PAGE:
The Importance of Vapor Seals in IMP Installations

Insulated metal panels (IMPs) used for building envelopes offer great simplicity in terms of enclosing a building in an attractive, energy-conscious manner. However, they require somewhat different thinking in terms of design and installation compared to conventional single skin panels on metal building with separately installed fiberglass insulation and vapor liners. That’s because, while the insulation aspect of IMPs is well controlled in the factory, the air and vapor sealing aspects are entirely in the hands of the installers in the field.

Why is vapor sealing a concern? Because it can make or break a building envelope. Airborne moisture that travels through seams, joints, or gaps between IMPs or between the panels and the structural steel can condense and wreak havoc on the integrity of the wall system. If that condensed moisture makes its way to unprotected edges of metal, then rusting, staining, and deterioration can occur. If it collects and drains out the bottom of the panel, then a building owner may mistakenly think that the IMPs are leaking water. If the moisture works its way inside a panel and becomes trapped it could freeze in cold climates or applications, and push panels enough to make unsightly or fail to perform as intended.

How does an installer of insulated metal panels avoid these issues? By properly using sealants as recommended by the IMP manufacturer to close the gaps and assure a vapor-tight installation. Here are the key things that installers need to pay attention to:

Sealant Types

In most cases, butyl caulking is the recommended sealant for panel joints and perimeter attachments, although urethane sealant may be called for in some cases. For fire-rated panels, silicone sealants are usually required. The important caveat for all of these sealants is that they are most successfully installed when they’ve been stored within acceptable temperature ranges. In cold weather, they may need to be kept in a warming bin; in warm weather they must be kept out of direct sunlight.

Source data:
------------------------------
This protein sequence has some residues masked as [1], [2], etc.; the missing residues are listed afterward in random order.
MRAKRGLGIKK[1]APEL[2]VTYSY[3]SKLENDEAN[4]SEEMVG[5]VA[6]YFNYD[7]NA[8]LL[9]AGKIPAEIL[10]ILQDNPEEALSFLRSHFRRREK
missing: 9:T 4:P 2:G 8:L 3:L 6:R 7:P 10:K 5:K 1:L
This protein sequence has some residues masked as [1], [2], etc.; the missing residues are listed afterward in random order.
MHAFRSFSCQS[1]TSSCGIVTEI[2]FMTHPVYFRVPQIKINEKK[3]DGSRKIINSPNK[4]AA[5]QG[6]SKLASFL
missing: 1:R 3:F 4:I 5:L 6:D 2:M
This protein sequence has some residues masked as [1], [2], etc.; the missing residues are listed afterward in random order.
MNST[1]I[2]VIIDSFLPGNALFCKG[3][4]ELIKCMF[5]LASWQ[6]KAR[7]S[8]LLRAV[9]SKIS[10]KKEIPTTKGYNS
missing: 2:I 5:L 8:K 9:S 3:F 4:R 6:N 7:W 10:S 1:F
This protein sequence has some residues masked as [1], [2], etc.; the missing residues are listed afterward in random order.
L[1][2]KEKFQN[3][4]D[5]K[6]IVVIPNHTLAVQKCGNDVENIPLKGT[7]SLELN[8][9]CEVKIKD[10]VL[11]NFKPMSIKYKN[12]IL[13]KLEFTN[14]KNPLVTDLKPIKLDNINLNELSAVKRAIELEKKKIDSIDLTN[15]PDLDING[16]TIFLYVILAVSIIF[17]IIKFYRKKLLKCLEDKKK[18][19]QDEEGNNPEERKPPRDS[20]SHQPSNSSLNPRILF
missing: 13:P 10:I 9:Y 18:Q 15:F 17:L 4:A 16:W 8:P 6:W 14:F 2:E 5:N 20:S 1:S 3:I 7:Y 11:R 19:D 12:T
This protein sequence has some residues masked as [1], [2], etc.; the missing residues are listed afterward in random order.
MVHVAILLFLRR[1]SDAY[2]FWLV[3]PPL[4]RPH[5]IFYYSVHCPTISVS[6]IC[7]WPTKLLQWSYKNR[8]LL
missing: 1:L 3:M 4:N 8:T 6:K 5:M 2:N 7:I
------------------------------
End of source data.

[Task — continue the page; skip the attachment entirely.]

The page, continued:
Apply continuous non-curing butyl sealant to the interior panel joint with a bead size of approximately 1/4″ as shown above.

Tools to Use

Applying any of the needed sealants will require using the proper tools. Manual caulking guns don’t provide the consistent quality of application needed, so electric or pneumatically operated applicators are required.

Sealant Location

For typical building applications (non-freezer/coolers), the vapor sealant is placed in the interior panel joints when IMPs are installed vertically. For refrigerated spaces, the sealant is commonly placed on the exterior. If the IMPs are installed horizontally, then it usually is sealed on both the interior and the exterior panel joints to help with weather sealing as well. Note that the final placement of the sealant, as well as type and location, is actually the responsibility of the mechanical contractor/architect and not the panel supplier as it is to be based also on the mechanical design of the building envelope. In addition, the entire perimeter of the panels where they meet the building structure needs to be sealed. This includes the base flashing, interior corner trim, and eave struts. Further, marriage beads of butyl sealant must be placed at all panel terminations.

Panel Installation – Sealant

Sealant Continuity